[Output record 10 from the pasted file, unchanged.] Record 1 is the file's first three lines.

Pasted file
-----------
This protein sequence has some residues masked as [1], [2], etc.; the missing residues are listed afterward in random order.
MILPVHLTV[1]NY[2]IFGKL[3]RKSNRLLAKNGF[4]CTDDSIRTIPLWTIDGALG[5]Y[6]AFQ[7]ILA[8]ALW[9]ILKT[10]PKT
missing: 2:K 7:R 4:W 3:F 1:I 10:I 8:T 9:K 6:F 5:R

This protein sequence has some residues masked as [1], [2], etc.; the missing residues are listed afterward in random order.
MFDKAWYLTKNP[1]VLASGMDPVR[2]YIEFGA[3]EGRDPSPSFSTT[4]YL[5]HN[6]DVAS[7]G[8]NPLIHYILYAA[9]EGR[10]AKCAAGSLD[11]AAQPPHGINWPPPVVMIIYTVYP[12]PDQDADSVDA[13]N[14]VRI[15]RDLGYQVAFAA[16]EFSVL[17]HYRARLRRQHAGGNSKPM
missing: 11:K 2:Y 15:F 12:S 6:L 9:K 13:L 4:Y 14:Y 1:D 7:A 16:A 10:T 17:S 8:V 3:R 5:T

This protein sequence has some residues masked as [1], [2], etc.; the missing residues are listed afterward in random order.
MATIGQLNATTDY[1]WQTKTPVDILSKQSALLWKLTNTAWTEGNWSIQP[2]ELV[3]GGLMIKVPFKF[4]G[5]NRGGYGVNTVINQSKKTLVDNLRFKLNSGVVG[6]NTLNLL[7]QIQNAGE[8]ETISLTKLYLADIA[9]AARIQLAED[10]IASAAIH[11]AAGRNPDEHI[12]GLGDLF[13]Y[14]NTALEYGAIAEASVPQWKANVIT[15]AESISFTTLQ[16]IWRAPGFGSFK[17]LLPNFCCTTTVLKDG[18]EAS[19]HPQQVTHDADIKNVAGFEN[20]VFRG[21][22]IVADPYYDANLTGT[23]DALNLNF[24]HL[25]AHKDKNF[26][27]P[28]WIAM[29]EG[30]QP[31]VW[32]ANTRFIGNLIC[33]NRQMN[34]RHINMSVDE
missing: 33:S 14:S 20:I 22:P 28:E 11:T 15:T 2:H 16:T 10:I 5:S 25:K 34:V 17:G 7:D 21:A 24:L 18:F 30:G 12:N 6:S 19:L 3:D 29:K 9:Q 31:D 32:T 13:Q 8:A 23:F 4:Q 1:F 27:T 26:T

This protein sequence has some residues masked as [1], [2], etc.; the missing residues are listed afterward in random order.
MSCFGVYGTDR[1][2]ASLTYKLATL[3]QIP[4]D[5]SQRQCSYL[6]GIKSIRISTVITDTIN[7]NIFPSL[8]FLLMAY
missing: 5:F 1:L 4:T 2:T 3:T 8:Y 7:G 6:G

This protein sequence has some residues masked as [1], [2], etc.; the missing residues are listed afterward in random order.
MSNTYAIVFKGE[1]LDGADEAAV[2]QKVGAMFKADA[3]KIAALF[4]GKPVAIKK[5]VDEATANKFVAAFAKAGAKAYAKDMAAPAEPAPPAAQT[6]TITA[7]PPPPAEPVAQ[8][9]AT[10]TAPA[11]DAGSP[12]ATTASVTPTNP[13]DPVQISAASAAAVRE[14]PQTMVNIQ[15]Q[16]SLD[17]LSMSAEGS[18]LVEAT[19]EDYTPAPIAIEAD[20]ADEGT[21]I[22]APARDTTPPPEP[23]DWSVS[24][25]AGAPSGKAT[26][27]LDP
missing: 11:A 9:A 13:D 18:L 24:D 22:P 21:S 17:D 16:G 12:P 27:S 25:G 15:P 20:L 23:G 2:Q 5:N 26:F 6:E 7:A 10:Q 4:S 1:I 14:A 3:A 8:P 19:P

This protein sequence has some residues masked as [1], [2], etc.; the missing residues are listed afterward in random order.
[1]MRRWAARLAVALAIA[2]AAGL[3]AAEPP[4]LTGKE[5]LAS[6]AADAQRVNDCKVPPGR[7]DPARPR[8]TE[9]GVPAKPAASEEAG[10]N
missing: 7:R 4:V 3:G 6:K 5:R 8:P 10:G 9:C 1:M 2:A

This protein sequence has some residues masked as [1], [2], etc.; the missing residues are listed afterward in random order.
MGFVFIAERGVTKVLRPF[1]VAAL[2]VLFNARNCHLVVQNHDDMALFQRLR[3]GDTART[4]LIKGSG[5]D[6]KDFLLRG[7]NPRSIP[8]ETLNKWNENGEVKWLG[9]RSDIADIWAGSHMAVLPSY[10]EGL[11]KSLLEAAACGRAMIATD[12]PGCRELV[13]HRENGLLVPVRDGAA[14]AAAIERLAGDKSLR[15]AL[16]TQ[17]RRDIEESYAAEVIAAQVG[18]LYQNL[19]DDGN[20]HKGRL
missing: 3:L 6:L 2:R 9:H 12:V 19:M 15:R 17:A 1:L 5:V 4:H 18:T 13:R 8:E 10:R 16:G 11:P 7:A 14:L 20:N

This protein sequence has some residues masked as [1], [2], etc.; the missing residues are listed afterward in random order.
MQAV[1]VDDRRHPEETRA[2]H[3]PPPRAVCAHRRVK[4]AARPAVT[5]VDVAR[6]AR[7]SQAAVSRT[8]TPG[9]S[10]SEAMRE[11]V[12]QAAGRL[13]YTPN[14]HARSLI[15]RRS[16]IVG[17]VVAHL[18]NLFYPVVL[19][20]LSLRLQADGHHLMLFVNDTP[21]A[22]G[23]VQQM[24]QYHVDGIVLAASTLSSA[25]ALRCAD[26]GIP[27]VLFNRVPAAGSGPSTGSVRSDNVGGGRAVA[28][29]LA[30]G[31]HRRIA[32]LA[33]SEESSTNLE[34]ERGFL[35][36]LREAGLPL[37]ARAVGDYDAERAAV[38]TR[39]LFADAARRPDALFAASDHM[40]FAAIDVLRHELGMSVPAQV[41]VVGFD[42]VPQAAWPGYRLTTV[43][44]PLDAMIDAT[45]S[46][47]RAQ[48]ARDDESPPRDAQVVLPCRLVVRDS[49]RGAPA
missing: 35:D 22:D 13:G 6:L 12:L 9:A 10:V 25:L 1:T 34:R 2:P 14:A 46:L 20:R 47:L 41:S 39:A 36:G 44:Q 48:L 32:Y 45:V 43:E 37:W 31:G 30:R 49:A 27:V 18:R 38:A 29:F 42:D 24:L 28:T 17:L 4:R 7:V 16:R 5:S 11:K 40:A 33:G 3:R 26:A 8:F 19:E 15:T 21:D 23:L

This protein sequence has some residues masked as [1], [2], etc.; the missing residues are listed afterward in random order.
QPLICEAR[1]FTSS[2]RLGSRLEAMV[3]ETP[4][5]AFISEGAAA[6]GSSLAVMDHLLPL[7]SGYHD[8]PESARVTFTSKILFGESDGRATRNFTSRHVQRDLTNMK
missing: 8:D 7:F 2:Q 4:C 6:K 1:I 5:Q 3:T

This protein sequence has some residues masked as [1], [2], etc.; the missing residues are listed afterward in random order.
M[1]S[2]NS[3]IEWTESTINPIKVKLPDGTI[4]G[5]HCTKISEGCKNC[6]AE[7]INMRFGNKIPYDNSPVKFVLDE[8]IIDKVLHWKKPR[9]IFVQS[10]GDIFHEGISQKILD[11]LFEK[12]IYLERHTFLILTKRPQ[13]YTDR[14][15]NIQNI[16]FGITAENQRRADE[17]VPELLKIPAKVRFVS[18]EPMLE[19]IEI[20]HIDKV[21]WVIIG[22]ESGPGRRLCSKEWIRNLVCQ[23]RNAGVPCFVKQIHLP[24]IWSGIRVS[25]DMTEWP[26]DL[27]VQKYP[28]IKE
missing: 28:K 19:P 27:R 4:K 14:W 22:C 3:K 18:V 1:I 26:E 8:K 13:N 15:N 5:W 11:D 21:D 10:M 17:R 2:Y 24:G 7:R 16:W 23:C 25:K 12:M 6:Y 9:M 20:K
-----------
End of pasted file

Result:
This protein sequence has some residues masked as [1], [2], etc.; the missing residues are listed afterward in random order.
M[1]S[2]NS[3]IEWTESTINPIKVKLPDGTI[4]G[5]HCTKISEGCKNC[6]AE[7]INMRFGNKIPYDNSPVKFVLDE[8]IIDKVLHWKKPR[9]IFVQS[10]GDIFHEGISQKILD[11]LFEK[12]IYLERHTFLILTKRPQ[13]YTDR[14][15]NIQNI[16]FGITAENQRRADE[17]VPELLKIPAKVRFVS[18]EPMLE[19]IEI[20]HIDKV[21]WVIIG[22]ESGPGRRLCSKEWIRNLVCQ[23]RNAGVPCFVKQIHLP[24]IWSGIRVS[25]DMTEWP[26]DL[27]VQKYP[28]IKE
missing: 28:K 19:P 27:R 4:K 14:W 22:C 3:K 18:V 1:I 26:E 8:K 13:N 15:N 5:W 11:D 21:D 10:M 17:R 2:Y 24:G 7:R 16:W 23:C 25:K 12:M 6:Y 9:M 20:K